Our Lord looked the man earnestly in the face and said: “You have answered correctly. Do this and you will live.”
The “this” being loving the Lord with every ounce of your being and loving your neighbor as yourself. That is the only path to life - eternal life; there is no other.
What was it about the way our Lord said it? He meant it. He meant every single word of it. DO this, and YOU WILL LIVE. The man was squirming, and we with him. For there’s a huge, huge gap between knowing and doing. To know that love - total, absolute, pure, unending - is required is one thing. To live such love is another.
The man - and we with him - wished to justify himself. To find someway to save face. And so the question: “Who is my neighbor?” Wrong question. Jesus instead answers the question he should have asked: “Am I a neighbor? Do I love others as I love myself?” and he answers it with a story that evokes our Old Testament reading for today.
Recall that the Israelites had pounded on their brothers, the Judeans, and proposed to make slaves of them after a stunning military defeat. Only when they arrive at the capital city of the north, Samaria, with their booty, out strides old Oded to meet them. The prophet forbids what they are proposing and warns that wrath is about to bust over their heads. The princes - for once! - listen to the prophet. And a great miracle takes place. Instead of ending up as naked and hungry slaves, these neighbors from the south kingdom, their enemies, if you will, are tended, clothed, fed, comforted, and brought back to their kinsfolk in Jericho. The rebellious tribes of the north, the hated Samaritans, showed a kindness that the Judeans didn’t expect and had no claim to.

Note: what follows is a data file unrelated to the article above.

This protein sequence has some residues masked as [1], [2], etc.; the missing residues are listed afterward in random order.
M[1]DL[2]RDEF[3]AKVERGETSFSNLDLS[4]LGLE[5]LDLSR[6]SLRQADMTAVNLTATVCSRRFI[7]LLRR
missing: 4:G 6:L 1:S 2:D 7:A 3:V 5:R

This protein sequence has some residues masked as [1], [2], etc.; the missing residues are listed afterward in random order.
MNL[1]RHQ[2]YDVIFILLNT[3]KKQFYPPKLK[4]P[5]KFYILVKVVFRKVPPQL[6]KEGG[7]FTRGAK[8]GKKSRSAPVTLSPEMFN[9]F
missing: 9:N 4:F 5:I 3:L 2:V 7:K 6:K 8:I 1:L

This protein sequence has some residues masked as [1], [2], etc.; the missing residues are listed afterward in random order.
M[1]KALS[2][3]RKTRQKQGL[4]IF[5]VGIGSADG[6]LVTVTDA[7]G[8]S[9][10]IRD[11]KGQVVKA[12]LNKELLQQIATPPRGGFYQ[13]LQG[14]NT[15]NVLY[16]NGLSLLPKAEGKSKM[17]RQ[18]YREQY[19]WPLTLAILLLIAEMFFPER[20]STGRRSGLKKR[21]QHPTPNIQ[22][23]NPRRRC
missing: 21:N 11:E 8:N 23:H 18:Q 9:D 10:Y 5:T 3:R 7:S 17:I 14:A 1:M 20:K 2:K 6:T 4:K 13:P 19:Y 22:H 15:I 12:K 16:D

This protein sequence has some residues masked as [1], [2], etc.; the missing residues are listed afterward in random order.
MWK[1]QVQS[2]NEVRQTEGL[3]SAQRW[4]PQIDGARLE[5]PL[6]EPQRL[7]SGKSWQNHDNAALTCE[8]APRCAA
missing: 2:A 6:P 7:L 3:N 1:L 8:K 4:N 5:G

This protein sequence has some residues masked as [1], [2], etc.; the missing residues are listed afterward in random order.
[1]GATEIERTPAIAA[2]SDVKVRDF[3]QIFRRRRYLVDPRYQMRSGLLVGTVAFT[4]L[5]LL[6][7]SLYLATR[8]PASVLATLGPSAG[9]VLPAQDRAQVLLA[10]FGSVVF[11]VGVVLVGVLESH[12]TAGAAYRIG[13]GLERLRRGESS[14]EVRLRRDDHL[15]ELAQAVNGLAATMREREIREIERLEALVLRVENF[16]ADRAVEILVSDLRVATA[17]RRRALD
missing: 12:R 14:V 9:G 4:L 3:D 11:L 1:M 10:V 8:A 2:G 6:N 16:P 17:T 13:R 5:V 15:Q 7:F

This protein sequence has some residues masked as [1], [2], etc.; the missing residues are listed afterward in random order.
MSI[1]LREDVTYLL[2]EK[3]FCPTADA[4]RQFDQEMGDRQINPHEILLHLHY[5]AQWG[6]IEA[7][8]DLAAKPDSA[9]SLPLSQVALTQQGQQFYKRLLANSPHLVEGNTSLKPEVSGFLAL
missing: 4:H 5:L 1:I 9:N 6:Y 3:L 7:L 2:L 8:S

Jesus takes the whole thing and personalizes it even further. A Jew journeying down from Jerusalem to Jericho. Heading away from the place where the promises were. Heading away from the divine worship. Heading away from where God bestows the blessing, even life forevermore as Psalm 134 puts it. He’s the living picture of Adam’s fall. And as he travels he is beset by robbers. They beat him, they steal from him, they leave him naked and bleeding along the roadside. Clear violators of the fifth commandment.
But then along down the road happen a Priest and Levite - temple helpers also going the wrong way. They see the fellow and pass him by. Subtle violators of the fifth commandment. But there’s more here. They personify the Law. You see, the Law can give knowledge of what you ought to do, but it can’t enable you to do it. It can let you know that you’re in a world of hurt, that you’ve totally failed to live as God commands, but it’s helpless to do a single thing to remedy the situation.
St. Paul in today’s epistle acknowledged that if a Law had been given that could give life, then righteousness would be by the law. But the Scripture imprisoned everything under sin, so that the promise by faith in Jesus Christ might be given to those who believe.